Kate Castner and her patient are living proof it pays to listen to your gut instinct.
Last August, on a typically busy day in the Post-Anesthesia Care Unit at Piedmont-Athens Regional, Kate was assigned a patient who was just out of gall bladder surgery.
After monitoring him for 45 minutes, she was given the go-ahead to move him to a room.
The patient had said he was experiencing right shoulder pain and chest tightness, common complaints after laparoscopic surgery. And Kate “just didn’t feel comfortable.”
“Something just clicked in my head,” she said. “It could be his gall bladder. But I knew he had a cardiac history with a couple of stents.”
Kate contacted the anesthesiologist and shared her concerns. The doctor ordered an EKG, which showed a slight change but still looked “normal” to the doctor.
Kate pressed for a cardiac consult. At one point, four cardiologists were at the patient’s bedside.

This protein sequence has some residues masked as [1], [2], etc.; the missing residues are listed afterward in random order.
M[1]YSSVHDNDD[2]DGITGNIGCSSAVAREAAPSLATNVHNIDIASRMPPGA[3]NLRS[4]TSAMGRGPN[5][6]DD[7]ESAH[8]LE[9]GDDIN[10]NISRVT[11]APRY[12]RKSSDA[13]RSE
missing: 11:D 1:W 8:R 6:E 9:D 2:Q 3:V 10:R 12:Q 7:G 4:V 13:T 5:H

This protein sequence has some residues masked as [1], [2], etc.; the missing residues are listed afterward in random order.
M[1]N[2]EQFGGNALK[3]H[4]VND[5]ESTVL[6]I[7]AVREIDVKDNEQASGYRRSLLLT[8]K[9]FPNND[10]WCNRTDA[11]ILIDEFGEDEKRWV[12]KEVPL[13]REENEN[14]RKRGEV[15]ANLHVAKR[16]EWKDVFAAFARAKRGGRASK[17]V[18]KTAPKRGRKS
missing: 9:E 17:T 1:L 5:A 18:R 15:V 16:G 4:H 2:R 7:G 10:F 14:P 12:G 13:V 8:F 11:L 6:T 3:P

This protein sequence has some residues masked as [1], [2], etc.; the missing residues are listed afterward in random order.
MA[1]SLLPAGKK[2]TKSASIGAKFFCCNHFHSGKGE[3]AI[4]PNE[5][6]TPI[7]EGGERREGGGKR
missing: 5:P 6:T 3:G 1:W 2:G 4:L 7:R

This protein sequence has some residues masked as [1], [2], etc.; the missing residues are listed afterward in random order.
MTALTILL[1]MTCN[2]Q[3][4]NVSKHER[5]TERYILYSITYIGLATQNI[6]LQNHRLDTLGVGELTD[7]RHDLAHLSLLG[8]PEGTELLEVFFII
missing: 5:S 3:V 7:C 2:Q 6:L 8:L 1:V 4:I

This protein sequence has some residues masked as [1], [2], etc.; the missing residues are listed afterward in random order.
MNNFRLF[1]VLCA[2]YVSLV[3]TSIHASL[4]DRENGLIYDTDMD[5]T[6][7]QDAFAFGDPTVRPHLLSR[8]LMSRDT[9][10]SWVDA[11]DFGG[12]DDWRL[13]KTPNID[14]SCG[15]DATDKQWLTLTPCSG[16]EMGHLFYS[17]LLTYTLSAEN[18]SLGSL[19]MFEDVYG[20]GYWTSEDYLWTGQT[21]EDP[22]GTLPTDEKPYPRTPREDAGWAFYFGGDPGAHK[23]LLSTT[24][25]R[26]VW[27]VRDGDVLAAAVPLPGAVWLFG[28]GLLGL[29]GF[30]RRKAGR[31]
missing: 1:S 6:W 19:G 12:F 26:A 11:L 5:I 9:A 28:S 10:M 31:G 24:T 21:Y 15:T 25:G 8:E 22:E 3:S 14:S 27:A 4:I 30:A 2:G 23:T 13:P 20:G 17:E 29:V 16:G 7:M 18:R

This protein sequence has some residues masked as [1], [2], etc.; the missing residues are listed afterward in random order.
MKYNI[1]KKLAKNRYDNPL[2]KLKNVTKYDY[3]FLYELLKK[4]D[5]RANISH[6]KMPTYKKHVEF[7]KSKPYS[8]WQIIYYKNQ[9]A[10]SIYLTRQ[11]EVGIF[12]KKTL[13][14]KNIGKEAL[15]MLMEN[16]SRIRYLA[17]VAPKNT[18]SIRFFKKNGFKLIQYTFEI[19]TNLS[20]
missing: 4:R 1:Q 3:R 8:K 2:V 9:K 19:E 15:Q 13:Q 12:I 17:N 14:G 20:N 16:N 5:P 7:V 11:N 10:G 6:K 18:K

One recommended the patient be taken to the Cath lab, where it was confirmed he was having a heart attack.
Stents were quickly put in, and the patient was able to recover simultaneously from both the gall bladder surgery and heart attack.
His grateful family “thanked Kate over and over,” said co-worker Tracy Knowles.
Kate said it made her “feel great, like I actually did something that was blatantly beneficial.”
“I know sometimes in nursing you feel you make a difference, but you don’t always get to see how you make a difference,” she said.
Tracy credits Kate’s “incredible training, clinical judgment and persistent determination to help the patient.”
“I am so honored to work with some of the very best nurses in the world, like Kate Castner, who never gave up trying to help her patient.” she said.
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